There is an increasing interest in information on the effectiveness of cognitive training interventions to improve memory in normal and mildly cognitively impaired older adults (60 years and older). We analyzed all cognitive interventions between 1970 and 2007 to determine their effectiveness. The results suggest that cognitive interventions do lead to performance improvements and that the size of the effects differs for different kinds of memory skills in healthy older adults and people with mild cognitive impairment. In particular, immediate and delayed verbal recall improved significantly through training compared to a no-treatment control condition but the improvements observed did not exceed the improvement in the active control conditions.
There is evidence that cognitive interventions do lead to performance gains but none of the effects observed could be attributable specifically to cognitive training, as the improvements observed did not exceed the improvement in active control conditions. This does not mean that longer, more intense or different interventions might not be effective, but that those which have been reported thus far have only limited effect. We therefore suggest more standardized study protocols in order to maximize comparability of studies and to maximize the possibility of data pooling - also in other cognitive domains than memory.
Evidence from some, but not all non-randomised studies suggest the possibility that cognitive training may influence cognitive functioning in older people. Due to the differences among cognitive training interventions reported in the literature, giving a general overview of the current literature remains difficult.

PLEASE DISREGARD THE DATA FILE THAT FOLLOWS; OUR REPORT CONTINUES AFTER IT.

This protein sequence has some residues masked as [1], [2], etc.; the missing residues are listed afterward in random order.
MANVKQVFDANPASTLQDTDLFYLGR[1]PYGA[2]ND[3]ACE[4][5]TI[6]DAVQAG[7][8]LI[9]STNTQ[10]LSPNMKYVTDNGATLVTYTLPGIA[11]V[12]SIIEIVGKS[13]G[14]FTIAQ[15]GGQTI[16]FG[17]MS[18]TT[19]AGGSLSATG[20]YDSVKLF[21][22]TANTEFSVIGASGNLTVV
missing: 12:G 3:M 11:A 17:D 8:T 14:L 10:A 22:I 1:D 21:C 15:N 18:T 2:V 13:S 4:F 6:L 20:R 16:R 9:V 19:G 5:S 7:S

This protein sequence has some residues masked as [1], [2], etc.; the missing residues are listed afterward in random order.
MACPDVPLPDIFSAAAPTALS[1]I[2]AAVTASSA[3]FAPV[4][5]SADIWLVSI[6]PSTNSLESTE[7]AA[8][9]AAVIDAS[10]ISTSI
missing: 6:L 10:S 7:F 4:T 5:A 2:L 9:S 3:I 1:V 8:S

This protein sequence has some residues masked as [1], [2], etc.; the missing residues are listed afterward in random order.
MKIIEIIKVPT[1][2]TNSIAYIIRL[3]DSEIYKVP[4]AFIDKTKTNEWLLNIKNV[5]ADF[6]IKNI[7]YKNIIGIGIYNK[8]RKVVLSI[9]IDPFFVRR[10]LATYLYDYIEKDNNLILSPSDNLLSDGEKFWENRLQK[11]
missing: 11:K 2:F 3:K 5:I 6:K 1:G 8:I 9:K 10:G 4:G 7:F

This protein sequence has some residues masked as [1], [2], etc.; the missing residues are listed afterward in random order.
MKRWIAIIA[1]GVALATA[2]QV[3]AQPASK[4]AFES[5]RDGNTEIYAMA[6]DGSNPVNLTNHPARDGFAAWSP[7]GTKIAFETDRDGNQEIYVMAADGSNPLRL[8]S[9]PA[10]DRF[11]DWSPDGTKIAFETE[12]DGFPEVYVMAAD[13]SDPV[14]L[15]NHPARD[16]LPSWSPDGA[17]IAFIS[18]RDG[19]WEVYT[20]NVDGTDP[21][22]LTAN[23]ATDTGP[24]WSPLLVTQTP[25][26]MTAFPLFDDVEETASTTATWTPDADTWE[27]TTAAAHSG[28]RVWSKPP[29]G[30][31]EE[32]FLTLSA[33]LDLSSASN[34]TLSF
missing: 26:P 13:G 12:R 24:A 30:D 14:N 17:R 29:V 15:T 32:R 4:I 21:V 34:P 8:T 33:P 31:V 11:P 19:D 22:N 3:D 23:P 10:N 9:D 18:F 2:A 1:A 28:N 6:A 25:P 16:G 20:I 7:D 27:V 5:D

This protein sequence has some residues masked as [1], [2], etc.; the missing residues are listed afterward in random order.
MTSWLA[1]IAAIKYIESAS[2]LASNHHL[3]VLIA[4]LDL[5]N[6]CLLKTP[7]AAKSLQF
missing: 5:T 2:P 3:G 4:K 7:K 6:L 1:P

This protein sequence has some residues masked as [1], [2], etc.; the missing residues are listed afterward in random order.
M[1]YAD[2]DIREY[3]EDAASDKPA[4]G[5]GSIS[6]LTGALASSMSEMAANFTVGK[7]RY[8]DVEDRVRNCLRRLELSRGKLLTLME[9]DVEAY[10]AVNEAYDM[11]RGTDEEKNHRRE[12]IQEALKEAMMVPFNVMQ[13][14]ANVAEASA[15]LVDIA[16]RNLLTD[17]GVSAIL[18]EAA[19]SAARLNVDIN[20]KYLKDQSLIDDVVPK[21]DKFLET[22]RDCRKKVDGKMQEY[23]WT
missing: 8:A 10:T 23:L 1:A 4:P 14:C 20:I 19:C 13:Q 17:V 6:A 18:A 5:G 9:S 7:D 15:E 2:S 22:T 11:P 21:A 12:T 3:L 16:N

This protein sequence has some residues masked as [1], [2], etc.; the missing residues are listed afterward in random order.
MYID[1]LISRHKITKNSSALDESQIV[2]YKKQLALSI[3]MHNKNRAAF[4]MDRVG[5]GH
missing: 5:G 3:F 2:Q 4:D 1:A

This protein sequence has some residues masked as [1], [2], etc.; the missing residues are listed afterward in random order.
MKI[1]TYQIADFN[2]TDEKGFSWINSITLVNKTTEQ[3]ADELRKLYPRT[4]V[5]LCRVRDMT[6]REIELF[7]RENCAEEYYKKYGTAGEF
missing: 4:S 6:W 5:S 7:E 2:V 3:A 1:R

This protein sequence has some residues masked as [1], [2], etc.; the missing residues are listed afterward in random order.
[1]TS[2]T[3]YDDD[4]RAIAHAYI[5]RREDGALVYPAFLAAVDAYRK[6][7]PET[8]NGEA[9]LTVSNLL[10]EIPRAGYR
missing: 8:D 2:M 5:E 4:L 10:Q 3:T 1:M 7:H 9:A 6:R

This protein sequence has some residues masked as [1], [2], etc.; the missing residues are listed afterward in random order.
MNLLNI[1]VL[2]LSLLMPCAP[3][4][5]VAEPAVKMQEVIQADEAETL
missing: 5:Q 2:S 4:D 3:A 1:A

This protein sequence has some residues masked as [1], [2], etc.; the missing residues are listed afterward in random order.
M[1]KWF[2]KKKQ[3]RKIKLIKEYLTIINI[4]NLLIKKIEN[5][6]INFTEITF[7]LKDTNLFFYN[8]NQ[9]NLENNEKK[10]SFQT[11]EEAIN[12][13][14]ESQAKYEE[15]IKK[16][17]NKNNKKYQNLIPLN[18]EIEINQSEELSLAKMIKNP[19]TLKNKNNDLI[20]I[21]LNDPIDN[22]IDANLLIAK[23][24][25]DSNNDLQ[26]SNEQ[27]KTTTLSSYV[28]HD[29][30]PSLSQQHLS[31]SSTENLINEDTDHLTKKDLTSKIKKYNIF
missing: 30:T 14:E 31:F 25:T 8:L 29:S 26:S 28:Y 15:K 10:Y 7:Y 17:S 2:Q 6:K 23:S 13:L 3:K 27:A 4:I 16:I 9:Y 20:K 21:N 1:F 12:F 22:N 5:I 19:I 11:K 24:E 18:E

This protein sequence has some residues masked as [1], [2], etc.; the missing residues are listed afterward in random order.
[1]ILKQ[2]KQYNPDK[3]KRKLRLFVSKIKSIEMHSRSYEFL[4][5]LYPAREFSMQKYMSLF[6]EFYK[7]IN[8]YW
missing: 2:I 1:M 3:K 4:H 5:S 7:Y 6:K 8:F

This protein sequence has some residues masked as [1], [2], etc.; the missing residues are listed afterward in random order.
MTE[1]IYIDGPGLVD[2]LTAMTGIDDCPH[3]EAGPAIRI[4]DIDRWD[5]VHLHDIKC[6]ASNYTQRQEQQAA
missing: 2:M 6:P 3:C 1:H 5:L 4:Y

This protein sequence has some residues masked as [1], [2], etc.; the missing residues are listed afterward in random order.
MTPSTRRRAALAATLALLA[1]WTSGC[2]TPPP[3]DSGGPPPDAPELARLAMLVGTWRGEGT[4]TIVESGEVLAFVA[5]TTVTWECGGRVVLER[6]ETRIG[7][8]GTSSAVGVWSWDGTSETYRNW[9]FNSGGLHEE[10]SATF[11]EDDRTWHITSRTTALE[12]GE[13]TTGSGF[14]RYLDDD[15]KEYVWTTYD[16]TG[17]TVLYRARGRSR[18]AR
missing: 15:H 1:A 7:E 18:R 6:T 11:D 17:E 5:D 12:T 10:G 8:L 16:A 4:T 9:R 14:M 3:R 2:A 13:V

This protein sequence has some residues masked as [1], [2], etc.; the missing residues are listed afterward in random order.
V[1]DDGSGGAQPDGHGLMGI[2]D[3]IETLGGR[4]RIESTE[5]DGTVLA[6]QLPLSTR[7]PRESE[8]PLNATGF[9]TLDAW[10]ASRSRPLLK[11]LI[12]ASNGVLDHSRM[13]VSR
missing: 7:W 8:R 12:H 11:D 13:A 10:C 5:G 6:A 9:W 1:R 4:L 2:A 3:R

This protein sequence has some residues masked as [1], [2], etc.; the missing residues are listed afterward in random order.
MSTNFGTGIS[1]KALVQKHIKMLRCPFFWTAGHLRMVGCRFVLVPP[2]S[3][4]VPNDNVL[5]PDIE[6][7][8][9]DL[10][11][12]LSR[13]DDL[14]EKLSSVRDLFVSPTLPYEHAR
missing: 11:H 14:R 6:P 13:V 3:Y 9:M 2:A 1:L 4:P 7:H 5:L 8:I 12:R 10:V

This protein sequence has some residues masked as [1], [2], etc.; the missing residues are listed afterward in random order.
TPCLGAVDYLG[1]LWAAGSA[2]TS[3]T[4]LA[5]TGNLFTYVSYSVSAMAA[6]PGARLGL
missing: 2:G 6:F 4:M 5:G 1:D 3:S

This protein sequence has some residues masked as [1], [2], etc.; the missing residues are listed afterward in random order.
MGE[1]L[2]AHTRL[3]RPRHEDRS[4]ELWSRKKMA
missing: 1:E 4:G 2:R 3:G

To systematically review the literature and summarize the effect of cognitive training interventions on various domains of cognitive function (ie memory, executive function, attention and speed) in healthy older people and in people with mild cognitive impairment.
The CDCIG Specialized Register was searched on 30 September 2007 for all years up to December 2005. The Cochrane Library, MEDLINE, EMBASE, PsycINFO and CINAHL were searched separately on 30 September 2007 to find trials with healthy people. These results were supplemented by searches from January 1970 to September 2007 in PsychInfo/Psyndex, ISI Web of Knowledge and PubMed.
RCTs of interventions evaluating the effectiveness of cognitive training for healthy older people and people with mild cognitive impairment from 1970 to 2007 that met inclusion criteria were selected.
Authors independently extracted data and assessed trial quality. Meta-analysis was performed when appropriate.
Only data on memory training could be pooled for analysis. Within this domain, training interventions were grouped according to several outcome variables. Results showed that for healthy older adults, immediate and delayed verbal recall improved significantly through training compared to a no-treatment control condition. We did not find any specific memory training effects though as the improvements observed did not exceed the improvement in the active control condition. For individuals with mild cognitive impairment, our analyses demonstrate the same pattern. Thus, there is currently little evidence on the effectiveness and specificity of memory interventions for healthy older adults and individuals with mild cognitive impairment.